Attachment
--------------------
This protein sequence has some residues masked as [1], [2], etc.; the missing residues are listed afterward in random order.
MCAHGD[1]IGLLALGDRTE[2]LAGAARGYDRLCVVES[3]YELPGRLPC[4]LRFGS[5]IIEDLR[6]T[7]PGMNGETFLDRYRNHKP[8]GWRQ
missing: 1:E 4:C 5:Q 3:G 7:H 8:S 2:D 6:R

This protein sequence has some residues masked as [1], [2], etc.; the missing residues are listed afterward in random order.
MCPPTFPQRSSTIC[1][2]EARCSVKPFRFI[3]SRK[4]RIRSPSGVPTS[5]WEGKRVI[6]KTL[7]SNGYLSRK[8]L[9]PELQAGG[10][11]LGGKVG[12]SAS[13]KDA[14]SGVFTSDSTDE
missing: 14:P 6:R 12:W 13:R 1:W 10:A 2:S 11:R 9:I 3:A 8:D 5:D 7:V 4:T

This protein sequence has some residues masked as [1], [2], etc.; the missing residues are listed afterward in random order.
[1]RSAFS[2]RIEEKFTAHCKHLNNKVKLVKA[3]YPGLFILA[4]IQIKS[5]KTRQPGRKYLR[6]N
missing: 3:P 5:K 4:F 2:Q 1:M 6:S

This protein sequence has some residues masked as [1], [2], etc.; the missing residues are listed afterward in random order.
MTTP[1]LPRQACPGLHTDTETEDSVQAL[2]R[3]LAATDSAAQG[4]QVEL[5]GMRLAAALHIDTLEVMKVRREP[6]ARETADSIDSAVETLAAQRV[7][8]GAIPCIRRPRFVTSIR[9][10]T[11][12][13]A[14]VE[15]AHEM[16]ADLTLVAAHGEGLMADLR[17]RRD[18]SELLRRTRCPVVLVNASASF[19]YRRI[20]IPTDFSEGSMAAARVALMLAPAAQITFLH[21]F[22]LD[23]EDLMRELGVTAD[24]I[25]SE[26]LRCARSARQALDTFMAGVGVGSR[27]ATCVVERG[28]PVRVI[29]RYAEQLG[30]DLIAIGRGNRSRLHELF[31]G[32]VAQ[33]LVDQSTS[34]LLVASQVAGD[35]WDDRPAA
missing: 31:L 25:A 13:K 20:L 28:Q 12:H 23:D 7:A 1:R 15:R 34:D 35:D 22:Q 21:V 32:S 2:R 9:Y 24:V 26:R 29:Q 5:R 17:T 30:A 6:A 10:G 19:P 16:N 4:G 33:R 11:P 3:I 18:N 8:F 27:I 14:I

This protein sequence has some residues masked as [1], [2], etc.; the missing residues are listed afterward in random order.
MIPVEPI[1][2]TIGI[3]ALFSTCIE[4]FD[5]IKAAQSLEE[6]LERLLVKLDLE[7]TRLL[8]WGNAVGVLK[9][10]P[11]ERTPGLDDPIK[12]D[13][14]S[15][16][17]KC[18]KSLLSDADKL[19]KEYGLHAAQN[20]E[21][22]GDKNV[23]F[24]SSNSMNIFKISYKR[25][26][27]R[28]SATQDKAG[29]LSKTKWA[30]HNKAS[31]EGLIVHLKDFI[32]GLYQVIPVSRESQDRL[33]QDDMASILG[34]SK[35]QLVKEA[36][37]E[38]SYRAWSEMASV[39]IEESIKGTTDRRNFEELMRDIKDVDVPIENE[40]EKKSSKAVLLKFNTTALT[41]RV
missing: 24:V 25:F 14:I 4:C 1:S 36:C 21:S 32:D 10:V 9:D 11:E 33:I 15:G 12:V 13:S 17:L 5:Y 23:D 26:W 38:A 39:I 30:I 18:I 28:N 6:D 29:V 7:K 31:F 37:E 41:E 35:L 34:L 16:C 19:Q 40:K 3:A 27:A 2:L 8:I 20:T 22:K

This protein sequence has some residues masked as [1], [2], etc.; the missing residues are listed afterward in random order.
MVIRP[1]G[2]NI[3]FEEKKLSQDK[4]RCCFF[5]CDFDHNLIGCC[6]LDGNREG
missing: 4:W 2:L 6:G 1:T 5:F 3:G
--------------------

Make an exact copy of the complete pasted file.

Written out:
This protein sequence has some residues masked as [1], [2], etc.; the missing residues are listed afterward in random order.
MCAHGD[1]IGLLALGDRTE[2]LAGAARGYDRLCVVES[3]YELPGRLPC[4]LRFGS[5]IIEDLR[6]T[7]PGMNGETFLDRYRNHKP[8]GWRQ
missing: 1:E 4:C 5:Q 3:G 7:H 8:S 2:D 6:R

This protein sequence has some residues masked as [1], [2], etc.; the missing residues are listed afterward in random order.
MCPPTFPQRSSTIC[1][2]EARCSVKPFRFI[3]SRK[4]RIRSPSGVPTS[5]WEGKRVI[6]KTL[7]SNGYLSRK[8]L[9]PELQAGG[10][11]LGGKVG[12]SAS[13]KDA[14]SGVFTSDSTDE
missing: 14:P 6:R 12:W 13:R 1:W 10:A 2:S 11:R 9:I 3:A 8:D 5:D 7:V 4:T

This protein sequence has some residues masked as [1], [2], etc.; the missing residues are listed afterward in random order.
[1]RSAFS[2]RIEEKFTAHCKHLNNKVKLVKA[3]YPGLFILA[4]IQIKS[5]KTRQPGRKYLR[6]N
missing: 3:P 5:K 4:F 2:Q 1:M 6:S

This protein sequence has some residues masked as [1], [2], etc.; the missing residues are listed afterward in random order.
MTTP[1]LPRQACPGLHTDTETEDSVQAL[2]R[3]LAATDSAAQG[4]QVEL[5]GMRLAAALHIDTLEVMKVRREP[6]ARETADSIDSAVETLAAQRV[7][8]GAIPCIRRPRFVTSIR[9][10]T[11][12][13]A[14]VE[15]AHEM[16]ADLTLVAAHGEGLMADLR[17]RRD[18]SELLRRTRCPVVLVNASASF[19]YRRI[20]IPTDFSEGSMAAARVALMLAPAAQITFLH[21]F[22]LD[23]EDLMRELGVTAD[24]I[25]SE[26]LRCARSARQALDTFMAGVGVGSR[27]ATCVVERG[28]PVRVI[29]RYAEQLG[30]DLIAIGRGNRSRLHELF[31]G[32]VAQ[33]LVDQSTS[34]LLVASQVAGD[35]WDDRPAA
missing: 31:L 25:A 13:K 20:L 28:Q 12:H 23:D 7:A 1:R 15:R 34:D 35:D 22:Q 21:V 32:S 2:R 9:Y 24:V 26:R 29:Q 5:R 17:T 30:A 6:A 10:G 19:P 16:N 4:G 33:R 11:P 3:I 18:N 8:F 27:I 14:I

This protein sequence has some residues masked as [1], [2], etc.; the missing residues are listed afterward in random order.
MIPVEPI[1][2]TIGI[3]ALFSTCIE[4]FD[5]IKAAQSLEE[6]LERLLVKLDLE[7]TRLL[8]WGNAVGVLK[9][10]P[11]ERTPGLDDPIK[12]D[13][14]S[15][16][17]KC[18]KSLLSDADKL[19]KEYGLHAAQN[20]E[21][22]GDKNV[23]F[24]SSNSMNIFKISYKR[25][26][27]R[28]SATQDKAG[29]LSKTKWA[30]HNKAS[31]EGLIVHLKDFI[32]GLYQVIPVSRESQDRL[33]QDDMASILG[34]SK[35]QLVKEA[36][37]E[38]SYRAWSEMASV[39]IEESIKGTTDRRNFEELMRDIKDVDVPIENE[40]EKKSSKAVLLKFNTTALT[41]RV
missing: 24:V 25:F 14:I 4:C 1:S 36:C 21:S 32:D 10:V 9:D 11:E 33:I 15:G 12:V 13:S 17:L 5:Y 23:D 26:W 38:A 39:I 30:I 18:I 28:N 6:D 29:V 7:K 31:F 37:E 41:E 35:L 34:L 16:C 19:Q 40:K 3:A 27:A 2:L 8:I 20:T 22:K

This protein sequence has some residues masked as [1], [2], etc.; the missing residues are listed afterward in random order.
MVIRP[1]G[2]NI[3]FEEKKLSQDK[4]RCCFF[5]CDFDHNLIGCC[6]LDGNREG
missing: 4:W 2:L 6:G 1:T 5:F 3:G